Thor found a way to sneak into the GREEK show!!!

As the first major production in the new era of Santa Barbara High School Theatre, Baldridge has put a specific emphasis on the role of student designers. Long before actors began rehearsing in January, designers were already planning the show in November and December. As director, Baldridge says he simply views his job as “uniting everyone.” It is then the job of costume, set, and prop designers to figure out how to implement the initial vision into a cohesive show. In this way, ideas flow from everyone on the team. For example, early in the process, Baldridge decided he wanted to use students giving a presentation in a classroom as a framing device. The student costume designers, Malia Hubbard and Lulu Marsetti, then came up with the idea of having each student’s outfit and personality fit into a specific archetype. For example, Elizabeth Throop plays the loud theatre kid, with her “I can’t, I have rehearsal” shirt. Baldridge also worked with student scenic designer Anisa Saleh to create the atmosphere of a classroom, with whiteboards and desks, while also serving the drama of the stories with balconies and pillars. All of these elements blended together to create a show that is uniquely SBHS.

Theatre all around the world has been disrupted as much as any industry by the Covid pandemic. From Broadway to high school, curtains have been drawn and seats have been empty. But following strict guidelines, SBHS theatre students are once again able to perform. It has certainly been a strange year for theatre, but this year has made Baldridge hopeful for the future of the theatre arts program with the new rigorousness of his theatre classes, the foundation of the Theatre Arts Club, and the success of this production. He is ready to hit the ground running next fall, specifically saying that this show has served an important role in “laying down the foundation, that as a teacher and a director, I focus more on the process, then on the necessary outcome.” As the pandemic begins to subside, Baldridge is planning his season for next year, including the return of SBHS’s iconic musicals.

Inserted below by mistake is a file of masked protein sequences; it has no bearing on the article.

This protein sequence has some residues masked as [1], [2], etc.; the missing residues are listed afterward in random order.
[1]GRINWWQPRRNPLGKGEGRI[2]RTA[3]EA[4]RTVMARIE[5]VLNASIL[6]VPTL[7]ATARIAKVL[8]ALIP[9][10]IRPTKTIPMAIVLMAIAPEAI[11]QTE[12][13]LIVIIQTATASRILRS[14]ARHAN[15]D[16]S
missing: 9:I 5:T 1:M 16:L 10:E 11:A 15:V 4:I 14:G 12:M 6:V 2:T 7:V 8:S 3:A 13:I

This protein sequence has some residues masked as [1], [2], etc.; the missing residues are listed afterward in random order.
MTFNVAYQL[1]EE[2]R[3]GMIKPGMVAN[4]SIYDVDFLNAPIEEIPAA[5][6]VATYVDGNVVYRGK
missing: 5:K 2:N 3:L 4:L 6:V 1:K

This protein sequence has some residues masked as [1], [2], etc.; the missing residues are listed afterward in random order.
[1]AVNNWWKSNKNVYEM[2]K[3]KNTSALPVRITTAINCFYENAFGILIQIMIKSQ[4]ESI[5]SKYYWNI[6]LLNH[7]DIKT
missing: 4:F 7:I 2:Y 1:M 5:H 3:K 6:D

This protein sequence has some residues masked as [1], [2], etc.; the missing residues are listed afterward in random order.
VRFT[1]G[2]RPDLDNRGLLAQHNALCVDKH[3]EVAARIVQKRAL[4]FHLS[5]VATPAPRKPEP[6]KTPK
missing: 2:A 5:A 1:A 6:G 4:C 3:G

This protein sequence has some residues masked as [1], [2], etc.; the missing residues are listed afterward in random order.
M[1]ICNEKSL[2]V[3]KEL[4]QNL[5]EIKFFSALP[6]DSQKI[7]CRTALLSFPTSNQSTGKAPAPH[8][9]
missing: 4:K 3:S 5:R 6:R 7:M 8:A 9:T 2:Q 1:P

The Iliad, the Odyssey, and All of Greek Mythology in 99 Minutes or Less opens this Thursday! The talented cast will perform via live stream on April 8th, 9th, 10th, 15th, and 16th at 7PM, and April 17 at 4PM. Tickets are available at SBHSTheatre.com. This show is sure to delight lovers of Greek Mythology, supporters of SBHS theatre, and anyone just looking for a moment of levity in these difficult times.